Hundreds Die After Heavy Flooding in East Africa

( – Hundreds of people have died in East Africa after monsoon rains caused severe flooding. Tanzanian Prime Minister Kassim Majaliwa announced on April 26 that 155 people had been killed, and roads and other crucial infrastructure were destroyed. He urged people to move to higher ground. Similarly, in Kenya, 70 people were reported dead, with several bodies retrieved from flooded houses and rivers with burst banks.

Kenyan government spokesperson Isaac Mwaura said 32 people had died in the capital, Nairobi, while several others were killed in the Rift Valley region, the worst affected in the country. Following a meeting of Kenya’s disaster response committee, the government said that 120,000 people were displaced, and more than two dozen people had reported injuries or missing persons. The government has set aside $24.5 million for relief.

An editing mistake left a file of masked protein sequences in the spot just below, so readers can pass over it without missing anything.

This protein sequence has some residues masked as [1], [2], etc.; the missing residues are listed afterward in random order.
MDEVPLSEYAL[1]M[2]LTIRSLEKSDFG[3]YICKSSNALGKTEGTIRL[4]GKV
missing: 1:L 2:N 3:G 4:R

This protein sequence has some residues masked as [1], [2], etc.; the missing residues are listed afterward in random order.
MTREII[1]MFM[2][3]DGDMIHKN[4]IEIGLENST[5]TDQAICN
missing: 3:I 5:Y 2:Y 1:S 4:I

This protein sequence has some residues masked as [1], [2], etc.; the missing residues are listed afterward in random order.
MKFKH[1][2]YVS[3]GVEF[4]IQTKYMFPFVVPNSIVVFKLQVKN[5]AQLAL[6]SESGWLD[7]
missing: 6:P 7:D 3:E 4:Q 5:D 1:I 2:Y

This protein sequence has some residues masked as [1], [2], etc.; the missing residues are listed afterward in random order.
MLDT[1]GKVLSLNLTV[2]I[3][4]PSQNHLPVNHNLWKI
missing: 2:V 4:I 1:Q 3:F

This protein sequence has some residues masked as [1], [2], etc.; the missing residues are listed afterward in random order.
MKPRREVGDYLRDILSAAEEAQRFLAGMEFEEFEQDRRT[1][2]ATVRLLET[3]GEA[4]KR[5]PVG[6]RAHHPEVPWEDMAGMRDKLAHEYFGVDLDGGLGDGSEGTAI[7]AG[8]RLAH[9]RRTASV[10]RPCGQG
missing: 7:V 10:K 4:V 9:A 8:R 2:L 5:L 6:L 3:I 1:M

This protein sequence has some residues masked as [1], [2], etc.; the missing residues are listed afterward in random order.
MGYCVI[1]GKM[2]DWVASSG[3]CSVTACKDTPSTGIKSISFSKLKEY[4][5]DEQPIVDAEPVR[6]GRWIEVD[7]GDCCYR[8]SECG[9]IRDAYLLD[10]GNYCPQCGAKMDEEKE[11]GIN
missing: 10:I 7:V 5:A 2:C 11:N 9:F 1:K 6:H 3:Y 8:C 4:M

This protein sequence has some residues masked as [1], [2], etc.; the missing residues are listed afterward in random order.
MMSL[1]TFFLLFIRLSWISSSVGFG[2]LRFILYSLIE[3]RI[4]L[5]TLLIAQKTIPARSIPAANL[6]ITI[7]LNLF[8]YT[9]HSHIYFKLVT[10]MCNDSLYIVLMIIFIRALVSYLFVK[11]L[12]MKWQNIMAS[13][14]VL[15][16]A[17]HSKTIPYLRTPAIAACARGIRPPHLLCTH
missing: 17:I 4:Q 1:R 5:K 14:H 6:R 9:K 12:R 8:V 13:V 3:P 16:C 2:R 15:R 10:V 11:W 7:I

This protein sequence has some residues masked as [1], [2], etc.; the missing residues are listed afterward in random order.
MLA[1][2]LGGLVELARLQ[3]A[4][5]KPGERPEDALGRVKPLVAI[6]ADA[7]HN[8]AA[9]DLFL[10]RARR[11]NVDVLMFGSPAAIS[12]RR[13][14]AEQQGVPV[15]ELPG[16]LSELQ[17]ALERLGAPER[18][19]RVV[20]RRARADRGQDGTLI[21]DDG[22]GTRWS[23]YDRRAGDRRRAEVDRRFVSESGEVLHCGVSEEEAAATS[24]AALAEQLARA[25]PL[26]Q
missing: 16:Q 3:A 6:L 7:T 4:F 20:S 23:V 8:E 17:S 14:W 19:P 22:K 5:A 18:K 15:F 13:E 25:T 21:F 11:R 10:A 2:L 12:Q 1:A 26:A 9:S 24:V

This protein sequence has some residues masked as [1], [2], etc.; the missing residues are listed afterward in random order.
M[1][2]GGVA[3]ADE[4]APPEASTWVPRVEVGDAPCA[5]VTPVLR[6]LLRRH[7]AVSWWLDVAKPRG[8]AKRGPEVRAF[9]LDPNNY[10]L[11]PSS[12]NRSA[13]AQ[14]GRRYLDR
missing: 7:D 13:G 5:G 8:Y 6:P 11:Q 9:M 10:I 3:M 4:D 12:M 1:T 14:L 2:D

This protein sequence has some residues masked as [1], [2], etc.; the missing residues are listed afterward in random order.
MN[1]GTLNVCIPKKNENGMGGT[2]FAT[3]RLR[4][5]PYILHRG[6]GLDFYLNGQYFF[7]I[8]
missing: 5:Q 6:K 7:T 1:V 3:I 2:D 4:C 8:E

Schools were particularly badly hit in Nairobi, with almost a third affected. Deputy President Rigathi Gachagua said that he expects them to reopen soon, even though weather experts predict that the worst may be yet to come.

In Tanzania, Kassim Majaliwa explained to Parliament that the flooding is caused by the El Niño weather phenomenon, which he says has worsened the monsoon season. Last year, the US National Oceanic and Atmospheric Administration (NOAA) declared that El Niño significantly impacts weather and push temperatures up. Climate scientist Michelle L’Heureux said, “El Niño can cause a range of impacts, such as increasing the risk of heavy rainfall and droughts.”

El Niño is a climate pattern emerging from warmer-than-average water temperatures in the equatorial Pacific Ocean. The Australian Bureau of Meteorology said it ended last summer, but its effects could still be felt. Its opposite is La Nina, which emerges from colder-than-average sea temperatures. According to experts, both greatly impact global weather.

During an El Niño pattern, warm water is closer to the surface and more widely spread, releasing heat into the atmosphere. Meteorologists say that the summer of 2023 was the hottest on record, partly because of El Niño.

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